Nightcrawler
March 25, 2005, 02:03 PM
I've done a number of vehicle searches as part of my job. A weapon-mounted light is useless for this task. (If you don't believe me, try to look under the dashboard of a small Japanese pickup with the light mounted on your weapon.) A flashlight is almost always a useful thing to have, it just doesn't necessarily need to be bolted to your weapon. For clearing a building, it will be handy to have, as it is quicker to access than night vision (and more useful when going into a building during daylight).

However, most of us don't need to clear buildings. I think the original poster was bemoaning those individuals who buy attachments for their weapons for which they have no apparent use, while not focusing on becoming proficient with said weapon.

The only thing I have to add to that is I have to laugh when I see guys that have two pound aluminum rail handguards in place in order to mount a three ounce plastic grip or an eight ounce light.

There has to be a way to mount a weapon light that doesn't require use of full length rail handguards.

Zak Smith
March 25, 2005, 02:12 PM
Even a 12" (full rifle length) Larue FF rail weighs less than 1 pound.

Vern Humphrey
March 25, 2005, 02:26 PM
Given that we have the time and leisure to discuss these things, I'd much rather spend that time setting up tactical situations to meet perceived or likely threats so I don't need to use a light.

For most of us, a home invasion is the most likely scenario, and it's fairly easy to plan an ambush, rather than a search if such a thing happens.

Nightcrawler
March 25, 2005, 02:33 PM
Also, for security concerns, it's probably tactically unsound to keep your home pitch black at night. In any case, it's unsafe, in case you need to egress in a hurry (fire, etc.). And I don't know about you guys, but I've stubbed my toe on the dresser enough times that I now make it a point to keep soft illumination going in the swinging bachelor pad, throughout the night.

Doesn't mean a flashlight isn't useful, it just means that one isn't as critical as some seem to think. But we digress, I think...

Vern Humphrey
March 25, 2005, 02:47 PM
Soft illumination is useful in more ways than one -- for example, instead of a night light in the bedroom, place it in the hall, where it will back-light an intruder.

The idea is to think through the scenario, and set up an ambush, rather than depend on "clearing" the house.

yorec
March 25, 2005, 03:00 PM
I apreciate the tacticool competitors at matches - kinda satisfying to whoop the tar outta them.... Course if one of them beats me, I can find solace in the fact that that guy practices with his weapon in addition to enjoying the "look."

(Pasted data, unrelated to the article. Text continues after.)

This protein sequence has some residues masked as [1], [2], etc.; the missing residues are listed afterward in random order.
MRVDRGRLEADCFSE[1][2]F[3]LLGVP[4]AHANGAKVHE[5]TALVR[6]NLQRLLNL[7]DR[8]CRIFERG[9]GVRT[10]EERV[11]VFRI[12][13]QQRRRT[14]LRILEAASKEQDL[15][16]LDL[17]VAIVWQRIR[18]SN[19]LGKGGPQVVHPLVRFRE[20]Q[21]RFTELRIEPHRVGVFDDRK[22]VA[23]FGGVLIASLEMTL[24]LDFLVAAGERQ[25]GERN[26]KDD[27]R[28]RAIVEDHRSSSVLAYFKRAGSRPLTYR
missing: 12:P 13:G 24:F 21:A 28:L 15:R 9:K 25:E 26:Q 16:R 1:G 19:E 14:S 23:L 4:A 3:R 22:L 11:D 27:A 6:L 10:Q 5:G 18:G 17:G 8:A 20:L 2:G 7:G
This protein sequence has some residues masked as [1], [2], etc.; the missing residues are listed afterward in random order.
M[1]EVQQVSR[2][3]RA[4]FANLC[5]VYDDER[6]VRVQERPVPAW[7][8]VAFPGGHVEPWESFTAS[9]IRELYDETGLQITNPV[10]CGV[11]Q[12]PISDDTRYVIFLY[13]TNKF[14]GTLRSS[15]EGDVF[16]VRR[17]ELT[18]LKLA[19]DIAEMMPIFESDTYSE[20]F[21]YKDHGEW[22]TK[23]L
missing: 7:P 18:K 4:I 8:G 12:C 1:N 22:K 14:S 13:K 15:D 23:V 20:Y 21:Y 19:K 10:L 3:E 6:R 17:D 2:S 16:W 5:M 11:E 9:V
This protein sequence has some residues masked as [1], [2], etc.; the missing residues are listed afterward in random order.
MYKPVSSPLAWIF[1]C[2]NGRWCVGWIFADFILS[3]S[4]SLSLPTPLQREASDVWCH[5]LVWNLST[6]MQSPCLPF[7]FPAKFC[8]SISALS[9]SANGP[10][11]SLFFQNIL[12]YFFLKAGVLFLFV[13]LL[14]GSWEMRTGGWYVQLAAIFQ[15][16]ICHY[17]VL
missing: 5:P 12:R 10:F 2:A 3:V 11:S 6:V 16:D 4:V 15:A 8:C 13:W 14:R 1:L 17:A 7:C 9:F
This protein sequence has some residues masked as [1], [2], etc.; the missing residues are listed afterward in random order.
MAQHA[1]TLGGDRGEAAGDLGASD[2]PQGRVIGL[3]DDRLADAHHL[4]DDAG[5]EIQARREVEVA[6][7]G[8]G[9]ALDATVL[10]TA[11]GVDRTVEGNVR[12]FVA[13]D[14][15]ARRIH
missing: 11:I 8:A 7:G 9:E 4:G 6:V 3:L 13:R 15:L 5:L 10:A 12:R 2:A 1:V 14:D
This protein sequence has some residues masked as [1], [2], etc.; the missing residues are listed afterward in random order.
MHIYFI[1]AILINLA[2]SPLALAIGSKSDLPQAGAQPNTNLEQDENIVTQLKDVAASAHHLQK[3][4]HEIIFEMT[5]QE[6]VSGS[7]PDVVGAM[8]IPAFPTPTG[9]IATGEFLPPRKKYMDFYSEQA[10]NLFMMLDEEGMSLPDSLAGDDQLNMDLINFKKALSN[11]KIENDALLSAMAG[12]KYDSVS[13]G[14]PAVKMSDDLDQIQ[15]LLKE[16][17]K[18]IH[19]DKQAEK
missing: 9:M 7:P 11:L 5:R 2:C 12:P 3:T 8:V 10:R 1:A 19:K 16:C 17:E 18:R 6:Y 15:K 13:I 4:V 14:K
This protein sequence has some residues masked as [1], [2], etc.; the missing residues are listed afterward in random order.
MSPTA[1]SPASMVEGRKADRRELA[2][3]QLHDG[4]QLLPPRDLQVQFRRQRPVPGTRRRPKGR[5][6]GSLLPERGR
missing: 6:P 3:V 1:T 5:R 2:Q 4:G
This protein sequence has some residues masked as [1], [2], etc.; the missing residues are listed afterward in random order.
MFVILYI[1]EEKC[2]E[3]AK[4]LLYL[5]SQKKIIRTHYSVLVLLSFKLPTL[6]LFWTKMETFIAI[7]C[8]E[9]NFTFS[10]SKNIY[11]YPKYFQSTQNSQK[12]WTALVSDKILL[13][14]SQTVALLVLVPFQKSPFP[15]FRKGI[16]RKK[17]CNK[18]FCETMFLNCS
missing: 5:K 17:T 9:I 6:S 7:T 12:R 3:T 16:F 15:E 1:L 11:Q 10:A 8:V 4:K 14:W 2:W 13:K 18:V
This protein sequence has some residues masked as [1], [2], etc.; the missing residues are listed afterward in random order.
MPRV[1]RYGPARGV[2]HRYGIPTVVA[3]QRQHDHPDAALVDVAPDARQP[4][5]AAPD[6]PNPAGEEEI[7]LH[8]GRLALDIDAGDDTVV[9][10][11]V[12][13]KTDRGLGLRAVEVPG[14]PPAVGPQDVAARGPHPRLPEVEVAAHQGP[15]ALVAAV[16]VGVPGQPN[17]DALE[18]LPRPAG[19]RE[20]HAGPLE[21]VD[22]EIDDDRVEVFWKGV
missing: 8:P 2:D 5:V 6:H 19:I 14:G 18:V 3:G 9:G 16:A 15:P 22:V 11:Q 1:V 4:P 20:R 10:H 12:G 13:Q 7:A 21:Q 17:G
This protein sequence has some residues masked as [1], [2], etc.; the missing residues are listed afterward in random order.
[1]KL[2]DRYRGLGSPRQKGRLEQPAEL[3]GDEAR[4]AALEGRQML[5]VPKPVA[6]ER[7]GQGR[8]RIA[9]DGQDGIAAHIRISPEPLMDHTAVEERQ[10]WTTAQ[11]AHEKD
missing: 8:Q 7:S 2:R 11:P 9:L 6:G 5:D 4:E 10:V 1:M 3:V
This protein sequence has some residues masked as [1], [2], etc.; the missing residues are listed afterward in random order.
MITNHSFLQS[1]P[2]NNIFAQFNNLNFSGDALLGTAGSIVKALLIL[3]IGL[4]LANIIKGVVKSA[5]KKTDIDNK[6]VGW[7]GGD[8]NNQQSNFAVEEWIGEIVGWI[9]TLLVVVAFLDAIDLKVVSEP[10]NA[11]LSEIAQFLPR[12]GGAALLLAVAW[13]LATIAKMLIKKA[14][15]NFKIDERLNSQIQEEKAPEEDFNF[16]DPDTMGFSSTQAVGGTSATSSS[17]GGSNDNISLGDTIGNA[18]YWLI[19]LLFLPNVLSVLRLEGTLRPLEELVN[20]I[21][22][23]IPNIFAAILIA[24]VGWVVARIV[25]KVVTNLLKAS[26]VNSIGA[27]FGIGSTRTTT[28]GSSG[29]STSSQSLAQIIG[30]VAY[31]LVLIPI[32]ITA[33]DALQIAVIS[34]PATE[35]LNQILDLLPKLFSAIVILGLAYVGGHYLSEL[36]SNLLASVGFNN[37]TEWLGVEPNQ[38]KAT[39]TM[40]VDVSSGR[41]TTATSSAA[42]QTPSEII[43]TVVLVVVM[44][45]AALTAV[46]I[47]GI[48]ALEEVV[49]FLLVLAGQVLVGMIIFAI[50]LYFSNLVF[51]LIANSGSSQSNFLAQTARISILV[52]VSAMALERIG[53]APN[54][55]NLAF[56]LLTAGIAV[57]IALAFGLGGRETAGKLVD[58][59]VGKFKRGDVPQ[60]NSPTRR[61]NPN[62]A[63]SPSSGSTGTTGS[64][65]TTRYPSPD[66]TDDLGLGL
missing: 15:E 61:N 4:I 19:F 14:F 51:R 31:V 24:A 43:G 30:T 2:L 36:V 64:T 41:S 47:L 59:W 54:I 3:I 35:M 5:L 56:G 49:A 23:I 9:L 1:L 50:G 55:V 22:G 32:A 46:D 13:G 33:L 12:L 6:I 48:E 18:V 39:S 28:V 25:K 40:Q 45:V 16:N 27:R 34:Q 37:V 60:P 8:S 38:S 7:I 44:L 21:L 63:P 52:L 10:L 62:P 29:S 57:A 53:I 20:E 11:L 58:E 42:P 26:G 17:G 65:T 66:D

Course, I need all kinds of excuses when shooting for competitive purposes... :o

Ktulu
March 25, 2005, 03:12 PM
I have no problem with someone having an AR with every bell and whistle on it that their little heart desires. Some of those guns look pretty cool. If that sort of thing is your bag, more power to ya.

Me, I have a VFG on my "gaming" gun and I like it a lot. I'm pretty freakin' ok with it too. I couldn't tell you if I'm any better with it than without it but I can tell you I do like it.

Correia
March 25, 2005, 03:18 PM
I love the logic of the first post.

Gee whiz everybody, is it better to practice with a stock gun, or just be an idiot and slap expensive gizmos on an expensive gun?!

How about this.

I'm a hard core 3gunner. My rifle is modified to suit me. I'm willing to bet I shoot thousands of rounds more a year than the average poster here, and the only people I'm aware of who do more than I do are 3gunners who are even more hardcore (or have more disposable income or less kids). And of course the professionals who get tax payer funded ammo. :)

I've got guys in my 3gun matches with whiz bang guns who can't shoot for crap, and I've got guys with 1960's era ARs who will beat the tar out of all comers. On the other hand I've got shooters with top of the line expensive JP rifles who can punch out a happy face in the head area of an IDPA target at 200 yards lightning fast, and I've got shooters with bone stock basic guns who can barely reload under pressure. I can cherry pick either one to prove some predetermined fallacy.

Some of us like vertical foregrips, some of us do not. I do not question the choices of those who can beat the pants off of me. On AR style guns I find that my transitions are faster with a vertical foregrip, and when I shoot a FAL or AK (which I actually do in 3gun all of the time) I hold the magazine. When I hold the mag of an AR I find that I cause malfunctions, because I tend to crank on it during hoser stages.